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GPR120 is an omega-3 fatty acid receptor mediating potent anti-inflammatory and insulin-sensitizing effects.
Bae et al., "GPR120 is an omega-3 fatty acid receptor mediating potent anti-inflammatory and insulin-sensitizing effects," Cell, vol.
In the last decades, several G-protein coupled receptors (GPCRs), i.e., GPR40, GPR41, GPR43, GPR84, and GPR120, were deorphaned as free fatty acids (FFAs) receptors [1-5].
Several mechanisms have been proposed to account for the anti-inflammatory actions of [omega]-3 polyunsaturated fatty acids including the activation of the plasma membrane G protein-coupled receptor 120 (GPR120) , activation of the nuclear receptor PPAR[gamma] , inhibition of the conversion of [omega]-6 fatty acids into eicosanoids , alterations in plasma membrane composition, fluidity and signaling , and induction of the synthesis of proresolution lipid mediators such as resolvins, protectins, and maresins .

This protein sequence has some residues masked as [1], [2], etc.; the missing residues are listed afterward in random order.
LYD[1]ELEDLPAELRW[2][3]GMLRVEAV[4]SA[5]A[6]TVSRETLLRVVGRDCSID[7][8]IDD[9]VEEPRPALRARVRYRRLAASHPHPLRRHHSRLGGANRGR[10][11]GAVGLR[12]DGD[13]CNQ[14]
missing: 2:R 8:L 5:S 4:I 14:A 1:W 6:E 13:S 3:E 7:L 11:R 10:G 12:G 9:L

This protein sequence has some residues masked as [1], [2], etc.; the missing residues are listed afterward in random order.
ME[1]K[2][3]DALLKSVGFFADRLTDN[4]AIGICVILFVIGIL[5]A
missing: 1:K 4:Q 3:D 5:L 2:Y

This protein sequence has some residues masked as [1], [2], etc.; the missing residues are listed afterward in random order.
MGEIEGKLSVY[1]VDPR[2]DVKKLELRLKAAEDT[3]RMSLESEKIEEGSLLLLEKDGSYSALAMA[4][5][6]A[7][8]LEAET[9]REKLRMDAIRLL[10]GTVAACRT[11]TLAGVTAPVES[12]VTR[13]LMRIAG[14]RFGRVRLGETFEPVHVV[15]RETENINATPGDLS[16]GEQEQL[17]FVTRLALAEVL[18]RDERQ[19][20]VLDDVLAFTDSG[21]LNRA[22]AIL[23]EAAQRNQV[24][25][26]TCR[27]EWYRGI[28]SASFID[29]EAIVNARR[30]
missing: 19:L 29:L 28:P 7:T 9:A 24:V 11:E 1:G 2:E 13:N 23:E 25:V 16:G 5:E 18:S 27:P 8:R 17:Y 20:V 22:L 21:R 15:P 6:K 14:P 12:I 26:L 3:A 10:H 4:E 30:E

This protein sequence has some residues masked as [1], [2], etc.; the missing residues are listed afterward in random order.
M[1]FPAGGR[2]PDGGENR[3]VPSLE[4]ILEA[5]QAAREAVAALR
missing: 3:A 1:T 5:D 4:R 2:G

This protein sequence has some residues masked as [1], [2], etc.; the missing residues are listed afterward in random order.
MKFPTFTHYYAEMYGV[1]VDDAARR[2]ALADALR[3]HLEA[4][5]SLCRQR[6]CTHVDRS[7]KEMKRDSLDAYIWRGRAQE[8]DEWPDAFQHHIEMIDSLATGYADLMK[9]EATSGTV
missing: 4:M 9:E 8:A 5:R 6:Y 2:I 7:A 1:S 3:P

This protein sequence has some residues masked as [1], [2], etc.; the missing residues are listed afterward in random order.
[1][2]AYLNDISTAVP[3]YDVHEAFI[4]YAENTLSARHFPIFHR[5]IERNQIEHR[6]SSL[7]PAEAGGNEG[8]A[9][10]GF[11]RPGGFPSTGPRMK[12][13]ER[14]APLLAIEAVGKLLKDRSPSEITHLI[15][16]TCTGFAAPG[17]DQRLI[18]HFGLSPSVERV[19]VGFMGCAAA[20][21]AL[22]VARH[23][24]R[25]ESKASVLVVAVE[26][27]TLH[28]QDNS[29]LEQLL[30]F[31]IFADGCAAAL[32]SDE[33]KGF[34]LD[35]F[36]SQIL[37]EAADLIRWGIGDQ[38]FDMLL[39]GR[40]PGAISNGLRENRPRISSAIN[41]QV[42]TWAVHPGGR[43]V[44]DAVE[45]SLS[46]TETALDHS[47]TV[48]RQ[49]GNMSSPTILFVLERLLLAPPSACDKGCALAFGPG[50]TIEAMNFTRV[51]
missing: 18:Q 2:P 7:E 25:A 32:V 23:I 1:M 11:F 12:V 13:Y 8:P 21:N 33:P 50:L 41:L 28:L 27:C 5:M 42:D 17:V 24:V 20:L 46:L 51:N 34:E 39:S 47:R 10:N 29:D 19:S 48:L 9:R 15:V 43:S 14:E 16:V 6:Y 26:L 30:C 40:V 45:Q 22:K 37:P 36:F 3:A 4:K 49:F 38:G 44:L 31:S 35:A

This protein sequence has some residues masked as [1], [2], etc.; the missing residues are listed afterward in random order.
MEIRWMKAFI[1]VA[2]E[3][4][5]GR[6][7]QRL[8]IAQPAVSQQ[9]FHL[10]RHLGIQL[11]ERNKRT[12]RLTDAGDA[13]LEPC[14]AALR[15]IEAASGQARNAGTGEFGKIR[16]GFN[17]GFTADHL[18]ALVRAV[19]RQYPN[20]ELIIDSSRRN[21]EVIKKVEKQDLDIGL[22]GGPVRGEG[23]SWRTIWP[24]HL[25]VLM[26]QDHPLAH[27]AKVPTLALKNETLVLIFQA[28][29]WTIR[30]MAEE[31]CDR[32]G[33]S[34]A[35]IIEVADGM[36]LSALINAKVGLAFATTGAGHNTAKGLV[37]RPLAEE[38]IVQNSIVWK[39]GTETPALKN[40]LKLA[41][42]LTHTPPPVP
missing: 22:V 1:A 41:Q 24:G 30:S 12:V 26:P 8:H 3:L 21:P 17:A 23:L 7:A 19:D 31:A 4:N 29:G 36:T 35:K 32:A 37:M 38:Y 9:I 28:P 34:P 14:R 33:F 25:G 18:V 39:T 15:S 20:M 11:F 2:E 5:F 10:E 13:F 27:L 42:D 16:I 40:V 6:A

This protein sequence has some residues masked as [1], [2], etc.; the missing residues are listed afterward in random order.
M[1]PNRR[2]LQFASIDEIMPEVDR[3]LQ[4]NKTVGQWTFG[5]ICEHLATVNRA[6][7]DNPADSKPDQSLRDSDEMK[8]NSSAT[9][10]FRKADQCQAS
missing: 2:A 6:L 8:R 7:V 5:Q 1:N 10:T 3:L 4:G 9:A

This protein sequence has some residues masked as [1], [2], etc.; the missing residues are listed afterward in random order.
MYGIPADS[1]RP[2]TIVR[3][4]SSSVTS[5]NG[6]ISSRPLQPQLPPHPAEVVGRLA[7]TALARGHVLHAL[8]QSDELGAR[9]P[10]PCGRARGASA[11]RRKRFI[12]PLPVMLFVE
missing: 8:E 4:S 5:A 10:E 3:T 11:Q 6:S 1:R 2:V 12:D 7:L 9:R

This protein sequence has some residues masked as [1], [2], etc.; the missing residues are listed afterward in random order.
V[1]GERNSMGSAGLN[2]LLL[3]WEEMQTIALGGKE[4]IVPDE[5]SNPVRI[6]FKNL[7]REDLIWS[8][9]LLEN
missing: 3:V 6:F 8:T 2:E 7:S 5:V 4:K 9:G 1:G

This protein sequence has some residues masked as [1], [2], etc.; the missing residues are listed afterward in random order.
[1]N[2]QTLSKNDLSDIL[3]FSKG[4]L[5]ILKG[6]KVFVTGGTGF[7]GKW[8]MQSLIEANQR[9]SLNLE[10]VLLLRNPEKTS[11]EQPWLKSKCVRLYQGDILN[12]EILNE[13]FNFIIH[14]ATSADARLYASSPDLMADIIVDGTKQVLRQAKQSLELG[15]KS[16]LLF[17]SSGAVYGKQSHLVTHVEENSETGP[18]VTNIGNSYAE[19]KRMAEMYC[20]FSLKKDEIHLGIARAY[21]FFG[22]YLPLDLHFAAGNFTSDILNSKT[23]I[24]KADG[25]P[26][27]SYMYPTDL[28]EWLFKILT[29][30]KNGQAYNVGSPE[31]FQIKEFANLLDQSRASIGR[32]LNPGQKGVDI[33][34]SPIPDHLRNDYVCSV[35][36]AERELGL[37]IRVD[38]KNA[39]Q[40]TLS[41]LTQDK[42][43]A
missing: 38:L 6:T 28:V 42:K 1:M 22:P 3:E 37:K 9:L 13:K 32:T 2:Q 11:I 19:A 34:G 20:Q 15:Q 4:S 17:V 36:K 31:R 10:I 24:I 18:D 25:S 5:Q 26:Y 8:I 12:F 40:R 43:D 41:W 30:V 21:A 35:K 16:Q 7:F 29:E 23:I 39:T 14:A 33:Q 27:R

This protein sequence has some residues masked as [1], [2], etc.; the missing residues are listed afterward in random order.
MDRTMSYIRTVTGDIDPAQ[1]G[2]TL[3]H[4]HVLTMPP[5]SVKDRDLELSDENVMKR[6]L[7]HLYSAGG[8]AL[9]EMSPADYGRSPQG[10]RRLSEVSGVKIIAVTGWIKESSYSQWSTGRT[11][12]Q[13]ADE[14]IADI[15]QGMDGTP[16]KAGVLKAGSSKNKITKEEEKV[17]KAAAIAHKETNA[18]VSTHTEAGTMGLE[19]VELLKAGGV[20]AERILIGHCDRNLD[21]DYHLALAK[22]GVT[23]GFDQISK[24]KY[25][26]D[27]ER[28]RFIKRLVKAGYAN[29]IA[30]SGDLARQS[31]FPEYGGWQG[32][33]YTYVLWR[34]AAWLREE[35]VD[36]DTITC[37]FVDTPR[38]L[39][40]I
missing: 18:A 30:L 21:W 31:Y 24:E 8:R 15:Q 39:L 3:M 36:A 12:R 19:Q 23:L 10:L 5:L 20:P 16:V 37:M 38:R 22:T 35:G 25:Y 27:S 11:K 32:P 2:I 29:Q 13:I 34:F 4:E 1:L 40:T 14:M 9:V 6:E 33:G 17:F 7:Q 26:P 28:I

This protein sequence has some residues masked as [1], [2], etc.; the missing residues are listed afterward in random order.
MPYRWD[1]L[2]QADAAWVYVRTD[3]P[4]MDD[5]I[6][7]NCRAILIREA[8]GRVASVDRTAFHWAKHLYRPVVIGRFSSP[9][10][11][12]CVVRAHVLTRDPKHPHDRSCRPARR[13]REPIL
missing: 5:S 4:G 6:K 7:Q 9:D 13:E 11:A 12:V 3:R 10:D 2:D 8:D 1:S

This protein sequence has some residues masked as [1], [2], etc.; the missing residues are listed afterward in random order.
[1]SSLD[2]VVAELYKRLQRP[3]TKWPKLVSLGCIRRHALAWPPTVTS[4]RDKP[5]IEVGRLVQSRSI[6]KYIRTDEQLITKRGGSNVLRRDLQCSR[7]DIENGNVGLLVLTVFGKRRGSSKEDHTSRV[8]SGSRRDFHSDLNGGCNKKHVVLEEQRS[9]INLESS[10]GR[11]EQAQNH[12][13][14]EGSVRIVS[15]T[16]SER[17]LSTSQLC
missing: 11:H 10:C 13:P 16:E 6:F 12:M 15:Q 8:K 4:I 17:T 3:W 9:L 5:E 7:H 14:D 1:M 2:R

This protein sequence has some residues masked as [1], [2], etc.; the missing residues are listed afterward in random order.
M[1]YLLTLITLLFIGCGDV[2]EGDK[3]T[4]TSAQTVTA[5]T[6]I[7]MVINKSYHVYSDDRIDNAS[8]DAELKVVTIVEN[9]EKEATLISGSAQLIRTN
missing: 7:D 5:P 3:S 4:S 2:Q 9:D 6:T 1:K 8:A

Ohkuri et al., "Taste preference for fatty acids is mediated by GPR40 and GPR120," The Journal of Neuroscience, vol.
Mayoral et al., "Omega-3 fatty acids reduce obesity-induced tumor progression independent of GPR120 in a mouse model of postmenopausal breast cancer," Oncogene, vol.
Im, "Functions of omega-3 fatty acids and FFA4 (GPR120) in macrophages," European Journal of Pharmacology, 2015.
Postprandial inhibition of gastric ghrelin secretion by long-chain fatty acid through GPR120 in isolated gastric ghrelin cells and mice.
The gene, called GPR120, can also cause fatty liver if it mutates, because in such a case, the organ's ability to burn fat diminishes.
The protein GPR120 is found on the surface of cells in the gut, liver and fat tissue and allows cells to detect and respond to unsaturated fatty acids from the diet, especially the omega-3 fatty acids which are believed to have a beneficial impact on health.
The researchers analyzed the gene for GPR120 in 6,942 obese people and 7,654 controls to test whether differences in the code that carries instructions for making the protein contribute to obesity in humans.
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